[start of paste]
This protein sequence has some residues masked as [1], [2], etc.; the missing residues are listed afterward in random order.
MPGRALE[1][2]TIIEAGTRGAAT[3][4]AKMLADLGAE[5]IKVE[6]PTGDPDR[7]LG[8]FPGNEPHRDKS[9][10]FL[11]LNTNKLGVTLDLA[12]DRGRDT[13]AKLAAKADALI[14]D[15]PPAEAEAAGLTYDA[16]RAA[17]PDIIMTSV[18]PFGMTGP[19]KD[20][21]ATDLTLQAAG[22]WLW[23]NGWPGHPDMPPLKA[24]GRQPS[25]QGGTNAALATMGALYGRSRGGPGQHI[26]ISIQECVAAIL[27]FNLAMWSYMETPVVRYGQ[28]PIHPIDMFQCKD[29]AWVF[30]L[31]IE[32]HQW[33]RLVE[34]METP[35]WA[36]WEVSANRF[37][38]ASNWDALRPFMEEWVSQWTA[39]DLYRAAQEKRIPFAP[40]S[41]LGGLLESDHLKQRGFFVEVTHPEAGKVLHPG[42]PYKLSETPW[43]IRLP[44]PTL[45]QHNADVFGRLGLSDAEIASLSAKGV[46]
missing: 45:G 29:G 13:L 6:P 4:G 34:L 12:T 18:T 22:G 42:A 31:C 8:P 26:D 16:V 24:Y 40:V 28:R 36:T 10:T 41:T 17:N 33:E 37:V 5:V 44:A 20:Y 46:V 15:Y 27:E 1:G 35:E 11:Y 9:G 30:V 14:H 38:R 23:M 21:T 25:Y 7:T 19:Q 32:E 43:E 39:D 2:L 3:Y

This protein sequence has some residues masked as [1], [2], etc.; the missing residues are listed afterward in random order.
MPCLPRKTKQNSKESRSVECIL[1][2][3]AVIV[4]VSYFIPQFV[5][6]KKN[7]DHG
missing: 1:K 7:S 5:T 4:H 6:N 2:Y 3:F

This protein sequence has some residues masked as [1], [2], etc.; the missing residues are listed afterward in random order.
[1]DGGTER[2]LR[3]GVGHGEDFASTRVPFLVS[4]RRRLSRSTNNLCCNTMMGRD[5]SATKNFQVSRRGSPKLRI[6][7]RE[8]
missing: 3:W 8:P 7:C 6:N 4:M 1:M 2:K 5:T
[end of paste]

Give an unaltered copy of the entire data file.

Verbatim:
This protein sequence has some residues masked as [1], [2], etc.; the missing residues are listed afterward in random order.
MPGRALE[1][2]TIIEAGTRGAAT[3][4]AKMLADLGAE[5]IKVE[6]PTGDPDR[7]LG[8]FPGNEPHRDKS[9][10]FL[11]LNTNKLGVTLDLA[12]DRGRDT[13]AKLAAKADALI[14]D[15]PPAEAEAAGLTYDA[16]RAA[17]PDIIMTSV[18]PFGMTGP[19]KD[20][21]ATDLTLQAAG[22]WLW[23]NGWPGHPDMPPLKA[24]GRQPS[25]QGGTNAALATMGALYGRSRGGPGQHI[26]ISIQECVAAIL[27]FNLAMWSYMETPVVRYGQ[28]PIHPIDMFQCKD[29]AWVF[30]L[31]IE[32]HQW[33]RLVE[34]METP[35]WA[36]WEVSANRF[37][38]ASNWDALRPFMEEWVSQWTA[39]DLYRAAQEKRIPFAP[40]S[41]LGGLLESDHLKQRGFFVEVTHPEAGKVLHPG[42]PYKLSETPW[43]IRLP[44]PTL[45]QHNADVFGRLGLSDAEIASLSAKGV[46]
missing: 45:G 29:G 13:L 6:P 4:G 34:L 12:T 18:T 22:G 42:A 31:C 8:P 26:D 16:V 24:Y 40:V 28:R 36:T 10:T 41:T 17:N 33:E 37:V 5:V 44:A 20:Y 46:V 15:Y 27:E 1:G 35:E 11:Y 9:G 30:V 14:H 38:R 23:M 21:T 25:Y 7:T 19:Q 32:E 43:E 39:D 2:L 3:Y

This protein sequence has some residues masked as [1], [2], etc.; the missing residues are listed afterward in random order.
MPCLPRKTKQNSKESRSVECIL[1][2][3]AVIV[4]VSYFIPQFV[5][6]KKN[7]DHG
missing: 1:K 7:S 5:T 4:H 6:N 2:Y 3:F

This protein sequence has some residues masked as [1], [2], etc.; the missing residues are listed afterward in random order.
[1]DGGTER[2]LR[3]GVGHGEDFASTRVPFLVS[4]RRRLSRSTNNLCCNTMMGRD[5]SATKNFQVSRRGSPKLRI[6][7]RE[8]
missing: 3:W 8:P 7:C 6:N 4:M 1:M 2:K 5:T